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Question about mace

post #1 of 9
Thread Starter 

I'm making sauerbraten this weekend as well as gingersnap cookies.  I've never made either one before.  In researching recipes and making a shopping list I needed whole mace which I couldn't find.  So I bought ground mace.  Now I can't find the recipe that included mace to begin with.  I've never used mace in anything.  What kinds of dishes can I use it in?  And in what quantity?  I know it's the outer shell of nutmeg so can I throw some in my gingersnaps?  Use in the Sauerbraten gravy?  Since I spent $6 for the jar I'd like other ideas for its use.  Any help and ideas would be greatly appreciated.  Thanks!!

post #2 of 9

I really like mace when making jerk chicken. I don't have a recipe that calls for it, but I usually throw some in, or substitute it for some of the other spices. Might be a good way to put it to use.

"We make our food; thereafter, our food makes us." - Winston Churchill (with a slight modification)
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"We make our food; thereafter, our food makes us." - Winston Churchill (with a slight modification)
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post #3 of 9

It's the inner cover of the nutmeg nut.  It's a versatile spice which has been used in western cooking since pre-Christian Rome. 

 

You automatically reach for it when you're looking for a spicy/sweet profile.  It compliments ginger, nutmeg (duy), clove, and cinnamon.

 

On the more savory side, it's good in all sorts of stews -- especially things where you want a little spiciness.  Curries for instance.  It plays off anything slightly sweet well.  Mashed sweet potatoes, e.g.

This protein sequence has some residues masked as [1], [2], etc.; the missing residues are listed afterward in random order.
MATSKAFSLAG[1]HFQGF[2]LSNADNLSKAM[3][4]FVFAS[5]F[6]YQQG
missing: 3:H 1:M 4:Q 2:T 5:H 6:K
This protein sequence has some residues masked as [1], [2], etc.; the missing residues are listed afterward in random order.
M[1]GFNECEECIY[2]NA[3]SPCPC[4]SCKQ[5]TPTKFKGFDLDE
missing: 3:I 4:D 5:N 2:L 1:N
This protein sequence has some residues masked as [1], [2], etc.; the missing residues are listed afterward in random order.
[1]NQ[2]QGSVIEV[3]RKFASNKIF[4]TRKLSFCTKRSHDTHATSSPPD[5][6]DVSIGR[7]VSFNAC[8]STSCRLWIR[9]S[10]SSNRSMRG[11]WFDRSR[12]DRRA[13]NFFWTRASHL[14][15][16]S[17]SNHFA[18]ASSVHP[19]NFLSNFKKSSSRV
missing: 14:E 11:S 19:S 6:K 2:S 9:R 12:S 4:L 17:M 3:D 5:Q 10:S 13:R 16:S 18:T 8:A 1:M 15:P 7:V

Something like sauerbraten is right up its alley.

 

It bakes extremely well; and again, the common association is with a spicy/sweet profile, like pumpkin pie.  Good with any sort of spice or spicy/fruit bread like banana bread, pumpkin bread and so on.  I think most North American home cooks use it for holiday baking and otherwise forget it. 

 

Unlike whole nutmegs which hold for quite a long time, mace -- especially ground mace -- doesn't.  Write a throw-out date on the can 6 months from when you bought it. 

 

Hope this helps,

BDL

 

 

 

post #4 of 9
Thread Starter 

Thanks tylerm and BDL!   Think I'll throw some in the gingersnaps!  Jerk chicken sounds great.  Glad I bought it in time for the holidays.  I'll be experimenting.  

post #5 of 9

Boar, I thought that blades, when you could still find them, had keeping power. Was I misinformed?

They have taken the oath of the brother in blood, in leavened bread and salt. Rudyard Kipling
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They have taken the oath of the brother in blood, in leavened bread and salt. Rudyard Kipling
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post #6 of 9

Try it in Béchamel sauce, just like nutmeg.

 

Or in mashed potatoes, or pommes dauphines.

post #7 of 9

Another suggestion, and I'm not sure why I didn't think of this earlier, would be to make Pfeffernüsse, which could be my favorite holiday cookie. I've never tried making them with mace, but I'm sure it would be great.  , w,  hich,, 

"We make our food; thereafter, our food makes us." - Winston Churchill (with a slight modification)
Reply
"We make our food; thereafter, our food makes us." - Winston Churchill (with a slight modification)
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post #8 of 9

I never used that one also but, I can suggest also that, you can make it as one ingredient in creamy white sauce. smile.gif

post #9 of 9
Thread Starter 

Pfeffernuse is a good idea.  Haven't made those in years.  It's time for a revival!  Thanks tylerm.  Also the creamy, white sauce or bechamel idea would be fun to play with.  Thanks HomeMadeCook.

I've got my gingersnap dough in the fridge and will make those today.  The sauerbraten is marinating away and will go in the oven tomorrow.  I'm having such fun!

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